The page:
Two years later I bought my first road bike. The intention was to save money on travelling to campus. It was a second hand Trek aluminium frame in white US Postal colours. It was awesome man! Some nights I wouldn’t sleep, and I couldn’t even if I tried. I used to spend most parts of the night trying to understand how everything worked. There is a science behind it, the bike that is. And it’s beautiful. My travels to places in London were becoming more frequent now. Even at night and early hours of the morning, for example, I used to cycle 5 miles to East London Mosque to catch the dawn prayer because it attracted the biggest gathering of worshippers I knew of in London and after the sun had risen, I’d continue my excursion, taking breaks by the river when I could. London was different at dawn in a nice way.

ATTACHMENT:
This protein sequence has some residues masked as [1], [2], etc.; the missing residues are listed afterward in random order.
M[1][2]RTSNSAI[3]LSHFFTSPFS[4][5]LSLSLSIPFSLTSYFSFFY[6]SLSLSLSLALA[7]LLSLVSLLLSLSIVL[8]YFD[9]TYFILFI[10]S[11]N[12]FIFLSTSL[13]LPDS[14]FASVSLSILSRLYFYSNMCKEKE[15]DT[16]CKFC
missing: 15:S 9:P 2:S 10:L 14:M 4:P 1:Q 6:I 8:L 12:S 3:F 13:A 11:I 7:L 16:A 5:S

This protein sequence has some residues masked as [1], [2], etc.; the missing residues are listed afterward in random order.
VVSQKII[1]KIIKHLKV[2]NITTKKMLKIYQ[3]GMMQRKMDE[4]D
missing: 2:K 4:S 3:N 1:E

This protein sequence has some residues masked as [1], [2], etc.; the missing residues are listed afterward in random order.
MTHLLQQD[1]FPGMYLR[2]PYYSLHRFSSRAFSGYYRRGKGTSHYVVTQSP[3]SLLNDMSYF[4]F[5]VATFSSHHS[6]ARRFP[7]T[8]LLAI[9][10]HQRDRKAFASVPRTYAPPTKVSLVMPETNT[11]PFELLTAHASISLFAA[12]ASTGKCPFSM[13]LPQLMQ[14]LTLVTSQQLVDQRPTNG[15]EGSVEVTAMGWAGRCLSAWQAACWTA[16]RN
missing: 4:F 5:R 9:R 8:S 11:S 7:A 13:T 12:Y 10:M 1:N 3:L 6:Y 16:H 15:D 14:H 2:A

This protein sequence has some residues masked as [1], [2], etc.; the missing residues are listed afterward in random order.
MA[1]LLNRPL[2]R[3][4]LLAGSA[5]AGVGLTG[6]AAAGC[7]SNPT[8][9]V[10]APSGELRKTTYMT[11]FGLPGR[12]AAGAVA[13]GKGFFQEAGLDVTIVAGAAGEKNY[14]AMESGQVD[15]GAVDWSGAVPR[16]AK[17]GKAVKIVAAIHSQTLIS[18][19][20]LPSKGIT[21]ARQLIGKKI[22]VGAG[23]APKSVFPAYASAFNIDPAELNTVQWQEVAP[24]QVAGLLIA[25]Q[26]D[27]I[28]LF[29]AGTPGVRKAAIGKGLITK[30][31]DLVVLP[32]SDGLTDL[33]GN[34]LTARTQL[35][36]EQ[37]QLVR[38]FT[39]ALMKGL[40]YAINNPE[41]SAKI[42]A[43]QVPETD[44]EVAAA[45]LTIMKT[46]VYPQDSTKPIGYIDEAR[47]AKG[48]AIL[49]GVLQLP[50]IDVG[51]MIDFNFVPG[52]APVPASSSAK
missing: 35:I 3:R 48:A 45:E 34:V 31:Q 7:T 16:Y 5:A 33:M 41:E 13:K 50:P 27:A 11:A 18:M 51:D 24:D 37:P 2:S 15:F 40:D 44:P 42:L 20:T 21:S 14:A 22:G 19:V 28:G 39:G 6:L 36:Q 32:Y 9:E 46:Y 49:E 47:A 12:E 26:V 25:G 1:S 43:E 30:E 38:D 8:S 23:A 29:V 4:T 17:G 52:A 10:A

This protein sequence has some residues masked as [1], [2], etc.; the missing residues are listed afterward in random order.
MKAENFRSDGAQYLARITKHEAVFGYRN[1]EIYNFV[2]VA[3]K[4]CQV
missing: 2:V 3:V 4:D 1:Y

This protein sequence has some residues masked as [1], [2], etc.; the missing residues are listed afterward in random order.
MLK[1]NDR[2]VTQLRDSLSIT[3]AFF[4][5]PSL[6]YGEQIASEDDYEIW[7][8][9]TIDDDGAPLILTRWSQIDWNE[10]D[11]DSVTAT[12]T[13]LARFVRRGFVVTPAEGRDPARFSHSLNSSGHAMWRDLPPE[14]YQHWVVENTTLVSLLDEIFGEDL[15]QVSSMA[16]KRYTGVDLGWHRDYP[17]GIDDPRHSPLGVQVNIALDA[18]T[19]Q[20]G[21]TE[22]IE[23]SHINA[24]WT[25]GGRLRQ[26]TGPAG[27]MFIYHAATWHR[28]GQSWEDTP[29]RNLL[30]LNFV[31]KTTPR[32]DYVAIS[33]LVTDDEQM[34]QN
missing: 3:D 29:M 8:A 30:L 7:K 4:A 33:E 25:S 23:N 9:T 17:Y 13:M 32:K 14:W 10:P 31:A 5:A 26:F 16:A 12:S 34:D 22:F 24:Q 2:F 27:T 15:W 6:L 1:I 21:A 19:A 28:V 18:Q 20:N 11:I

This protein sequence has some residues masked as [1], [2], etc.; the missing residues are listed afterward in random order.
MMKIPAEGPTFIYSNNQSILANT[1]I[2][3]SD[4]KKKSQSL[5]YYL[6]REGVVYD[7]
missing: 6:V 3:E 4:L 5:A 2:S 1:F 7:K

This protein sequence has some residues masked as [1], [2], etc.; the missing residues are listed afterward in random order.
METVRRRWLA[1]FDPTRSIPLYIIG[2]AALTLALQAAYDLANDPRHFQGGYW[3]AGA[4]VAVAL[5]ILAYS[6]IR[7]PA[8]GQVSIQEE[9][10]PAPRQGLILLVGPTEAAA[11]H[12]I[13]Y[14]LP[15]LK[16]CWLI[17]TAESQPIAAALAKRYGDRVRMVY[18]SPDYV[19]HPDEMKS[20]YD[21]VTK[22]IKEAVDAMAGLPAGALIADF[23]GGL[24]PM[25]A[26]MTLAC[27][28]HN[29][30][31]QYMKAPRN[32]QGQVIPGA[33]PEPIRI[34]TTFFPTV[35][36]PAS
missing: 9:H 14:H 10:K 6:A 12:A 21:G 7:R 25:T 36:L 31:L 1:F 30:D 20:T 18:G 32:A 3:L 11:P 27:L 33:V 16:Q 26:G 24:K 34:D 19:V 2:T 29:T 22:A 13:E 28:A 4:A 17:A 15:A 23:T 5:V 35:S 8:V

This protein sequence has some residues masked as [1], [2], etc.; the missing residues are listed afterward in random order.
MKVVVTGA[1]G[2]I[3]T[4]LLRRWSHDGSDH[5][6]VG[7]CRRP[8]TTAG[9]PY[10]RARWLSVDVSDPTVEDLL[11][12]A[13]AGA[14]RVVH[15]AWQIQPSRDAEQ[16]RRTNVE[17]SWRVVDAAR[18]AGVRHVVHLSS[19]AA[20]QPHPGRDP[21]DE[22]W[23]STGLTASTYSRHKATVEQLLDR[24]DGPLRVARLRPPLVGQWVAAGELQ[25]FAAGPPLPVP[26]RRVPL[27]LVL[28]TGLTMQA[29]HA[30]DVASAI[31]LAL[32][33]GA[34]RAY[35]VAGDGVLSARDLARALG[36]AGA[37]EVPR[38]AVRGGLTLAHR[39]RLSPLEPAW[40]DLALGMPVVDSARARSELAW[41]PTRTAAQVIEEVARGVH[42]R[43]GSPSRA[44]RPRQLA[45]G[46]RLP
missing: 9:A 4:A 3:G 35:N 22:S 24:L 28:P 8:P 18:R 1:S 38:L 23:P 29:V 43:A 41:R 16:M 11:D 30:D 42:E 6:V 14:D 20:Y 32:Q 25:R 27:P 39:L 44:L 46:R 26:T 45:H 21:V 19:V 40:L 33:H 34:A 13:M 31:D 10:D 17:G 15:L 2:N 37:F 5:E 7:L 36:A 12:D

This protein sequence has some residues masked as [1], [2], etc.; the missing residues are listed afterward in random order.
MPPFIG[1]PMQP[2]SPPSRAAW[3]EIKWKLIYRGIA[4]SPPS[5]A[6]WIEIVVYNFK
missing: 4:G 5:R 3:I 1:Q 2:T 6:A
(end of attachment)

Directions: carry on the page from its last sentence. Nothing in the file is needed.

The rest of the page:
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The following year was difficult for me. Left home, went to university and took the bike with me, which sort of kept me sane. It was tough.

Three years later, 2012, my Trek was stolen from outside of East London Mosque were I went to pray zuhr. I only went in for fifteen minutes. After doing some legwork and investigation, Alhamdulillah, I managed to find the thief 2 days later. The police officer that arrested him took me to the station where others congratulated me. They said that I did more investigation than they would have done and I managed to catch the thief faster than they could have. They asked if I could pick up the CCTV footage from the mosque. So I went.